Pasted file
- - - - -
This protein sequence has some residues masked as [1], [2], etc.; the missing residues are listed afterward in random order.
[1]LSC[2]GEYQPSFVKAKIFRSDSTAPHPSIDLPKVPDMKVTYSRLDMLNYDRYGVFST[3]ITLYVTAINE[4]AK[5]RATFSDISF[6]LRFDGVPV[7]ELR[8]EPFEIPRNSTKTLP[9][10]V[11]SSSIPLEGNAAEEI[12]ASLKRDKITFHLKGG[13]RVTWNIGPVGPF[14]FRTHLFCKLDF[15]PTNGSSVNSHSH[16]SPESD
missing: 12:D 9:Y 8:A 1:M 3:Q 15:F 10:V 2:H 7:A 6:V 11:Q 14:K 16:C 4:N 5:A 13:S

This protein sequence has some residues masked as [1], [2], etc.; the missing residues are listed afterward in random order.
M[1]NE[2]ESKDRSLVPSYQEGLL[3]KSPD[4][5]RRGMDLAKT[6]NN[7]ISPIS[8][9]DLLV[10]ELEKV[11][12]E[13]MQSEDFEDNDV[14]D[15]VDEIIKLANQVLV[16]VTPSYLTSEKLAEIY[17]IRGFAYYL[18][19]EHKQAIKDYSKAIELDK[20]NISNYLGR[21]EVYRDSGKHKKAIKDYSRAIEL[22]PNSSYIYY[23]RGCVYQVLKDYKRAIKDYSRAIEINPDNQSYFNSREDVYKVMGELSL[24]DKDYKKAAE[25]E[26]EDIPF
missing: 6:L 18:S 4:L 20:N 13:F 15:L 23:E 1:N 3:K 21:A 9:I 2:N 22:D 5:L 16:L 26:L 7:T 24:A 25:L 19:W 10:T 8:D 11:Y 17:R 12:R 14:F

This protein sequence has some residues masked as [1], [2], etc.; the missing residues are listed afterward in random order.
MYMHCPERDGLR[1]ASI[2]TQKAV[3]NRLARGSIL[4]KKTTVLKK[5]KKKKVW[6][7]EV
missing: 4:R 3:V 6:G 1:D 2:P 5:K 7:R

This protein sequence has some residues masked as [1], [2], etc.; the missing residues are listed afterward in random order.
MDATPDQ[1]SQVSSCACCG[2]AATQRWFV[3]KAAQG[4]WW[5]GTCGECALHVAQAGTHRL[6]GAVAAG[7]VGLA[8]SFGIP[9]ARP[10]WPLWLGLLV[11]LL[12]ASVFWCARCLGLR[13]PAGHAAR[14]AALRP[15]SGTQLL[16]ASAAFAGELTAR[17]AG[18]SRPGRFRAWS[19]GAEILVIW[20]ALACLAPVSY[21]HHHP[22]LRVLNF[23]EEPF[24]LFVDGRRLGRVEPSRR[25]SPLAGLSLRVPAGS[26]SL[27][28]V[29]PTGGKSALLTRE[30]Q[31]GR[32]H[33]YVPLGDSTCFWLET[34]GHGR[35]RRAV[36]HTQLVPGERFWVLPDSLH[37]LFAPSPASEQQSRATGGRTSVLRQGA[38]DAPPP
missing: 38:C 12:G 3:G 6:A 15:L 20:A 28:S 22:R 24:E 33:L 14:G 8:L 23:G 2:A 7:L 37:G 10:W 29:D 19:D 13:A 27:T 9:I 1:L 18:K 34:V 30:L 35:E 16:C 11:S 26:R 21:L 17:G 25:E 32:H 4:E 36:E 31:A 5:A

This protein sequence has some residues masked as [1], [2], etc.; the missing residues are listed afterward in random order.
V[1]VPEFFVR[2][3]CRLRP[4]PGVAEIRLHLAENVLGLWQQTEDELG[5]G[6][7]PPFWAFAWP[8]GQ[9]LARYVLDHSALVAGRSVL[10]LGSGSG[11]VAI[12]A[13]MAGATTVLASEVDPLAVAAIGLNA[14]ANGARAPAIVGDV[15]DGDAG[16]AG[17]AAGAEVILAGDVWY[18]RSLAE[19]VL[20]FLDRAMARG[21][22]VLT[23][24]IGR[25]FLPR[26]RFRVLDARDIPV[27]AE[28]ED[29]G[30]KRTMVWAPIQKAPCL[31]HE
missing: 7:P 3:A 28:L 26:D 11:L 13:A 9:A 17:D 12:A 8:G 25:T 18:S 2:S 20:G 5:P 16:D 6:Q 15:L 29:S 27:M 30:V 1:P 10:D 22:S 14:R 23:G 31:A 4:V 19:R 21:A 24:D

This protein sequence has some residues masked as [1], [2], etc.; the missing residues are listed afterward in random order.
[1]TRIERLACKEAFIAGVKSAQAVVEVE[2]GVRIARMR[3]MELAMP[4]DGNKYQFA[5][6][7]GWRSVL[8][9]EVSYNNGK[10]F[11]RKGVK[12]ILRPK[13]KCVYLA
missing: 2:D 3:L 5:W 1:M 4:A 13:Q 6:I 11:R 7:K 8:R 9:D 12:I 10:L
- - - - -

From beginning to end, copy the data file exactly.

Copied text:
This protein sequence has some residues masked as [1], [2], etc.; the missing residues are listed afterward in random order.
[1]LSC[2]GEYQPSFVKAKIFRSDSTAPHPSIDLPKVPDMKVTYSRLDMLNYDRYGVFST[3]ITLYVTAINE[4]AK[5]RATFSDISF[6]LRFDGVPV[7]ELR[8]EPFEIPRNSTKTLP[9][10]V[11]SSSIPLEGNAAEEI[12]ASLKRDKITFHLKGG[13]RVTWNIGPVGPF[14]FRTHLFCKLDF[15]PTNGSSVNSHSH[16]SPESD
missing: 12:D 9:Y 8:A 1:M 3:Q 15:F 10:V 2:H 7:A 6:V 11:Q 14:K 16:C 4:N 5:A 13:S

This protein sequence has some residues masked as [1], [2], etc.; the missing residues are listed afterward in random order.
M[1]NE[2]ESKDRSLVPSYQEGLL[3]KSPD[4][5]RRGMDLAKT[6]NN[7]ISPIS[8][9]DLLV[10]ELEKV[11][12]E[13]MQSEDFEDNDV[14]D[15]VDEIIKLANQVLV[16]VTPSYLTSEKLAEIY[17]IRGFAYYL[18][19]EHKQAIKDYSKAIELDK[20]NISNYLGR[21]EVYRDSGKHKKAIKDYSRAIEL[22]PNSSYIYY[23]RGCVYQVLKDYKRAIKDYSRAIEINPDNQSYFNSREDVYKVMGELSL[24]DKDYKKAAE[25]E[26]EDIPF
missing: 6:L 18:S 4:L 20:N 13:F 15:L 23:E 1:N 3:K 21:A 9:I 2:N 22:D 5:L 16:L 26:L 7:T 24:A 25:L 19:W 10:T 8:D 11:Y 17:R 12:R 14:F

This protein sequence has some residues masked as [1], [2], etc.; the missing residues are listed afterward in random order.
MYMHCPERDGLR[1]ASI[2]TQKAV[3]NRLARGSIL[4]KKTTVLKK[5]KKKKVW[6][7]EV
missing: 4:R 3:V 6:G 1:D 2:P 5:K 7:R

This protein sequence has some residues masked as [1], [2], etc.; the missing residues are listed afterward in random order.
MDATPDQ[1]SQVSSCACCG[2]AATQRWFV[3]KAAQG[4]WW[5]GTCGECALHVAQAGTHRL[6]GAVAAG[7]VGLA[8]SFGIP[9]ARP[10]WPLWLGLLV[11]LL[12]ASVFWCARCLGLR[13]PAGHAAR[14]AALRP[15]SGTQLL[16]ASAAFAGELTAR[17]AG[18]SRPGRFRAWS[19]GAEILVIW[20]ALACLAPVSY[21]HHHP[22]LRVLNF[23]EEPF[24]LFVDGRRLGRVEPSRR[25]SPLAGLSLRVPAGS[26]SL[27][28]V[29]PTGGKSALLTRE[30]Q[31]GR[32]H[33]YVPLGDSTCFWLET[34]GHGR[35]RRAV[36]HTQLVPGERFWVLPDSLH[37]LFAPSPASEQQSRATGGRTSVLRQGA[38]DAPPP
missing: 38:C 12:G 3:G 6:A 15:L 20:A 28:S 22:R 24:E 33:L 14:G 8:L 23:G 2:A 7:L 37:G 10:W 29:D 19:D 13:A 27:T 9:I 1:L 18:K 34:V 30:L 35:E 16:C 11:S 26:R 21:L 17:G 25:E 32:H 4:E 36:E 31:A 5:A

This protein sequence has some residues masked as [1], [2], etc.; the missing residues are listed afterward in random order.
V[1]VPEFFVR[2][3]CRLRP[4]PGVAEIRLHLAENVLGLWQQTEDELG[5]G[6][7]PPFWAFAWP[8]GQ[9]LARYVLDHSALVAGRSVL[10]LGSGSG[11]VAI[12]A[13]MAGATTVLASEVDPLAVAAIGLNA[14]ANGARAPAIVGDV[15]DGDAG[16]AG[17]AAGAEVILAGDVWY[18]RSLAE[19]VL[20]FLDRAMARG[21][22]VLT[23][24]IGR[25]FLPR[26]RFRVLDARDIPV[27]AE[28]ED[29]G[30]KRTMVWAPIQKAPCL[31]HE
missing: 7:P 3:A 28:L 26:D 11:L 13:A 9:A 17:D 12:A 8:G 25:T 18:S 2:S 20:G 5:P 16:D 6:Q 15:L 29:S 27:M 30:V 1:P 10:D 22:S 14:R 23:G 31:A 4:V 19:R 21:A 24:D

This protein sequence has some residues masked as [1], [2], etc.; the missing residues are listed afterward in random order.
[1]TRIERLACKEAFIAGVKSAQAVVEVE[2]GVRIARMR[3]MELAMP[4]DGNKYQFA[5][6][7]GWRSVL[8][9]EVSYNNGK[10]F[11]RKGVK[12]ILRPK[13]KCVYLA
missing: 2:D 3:L 5:W 1:M 4:A 13:Q 6:I 11:R 7:K 8:R 9:D 12:I 10:L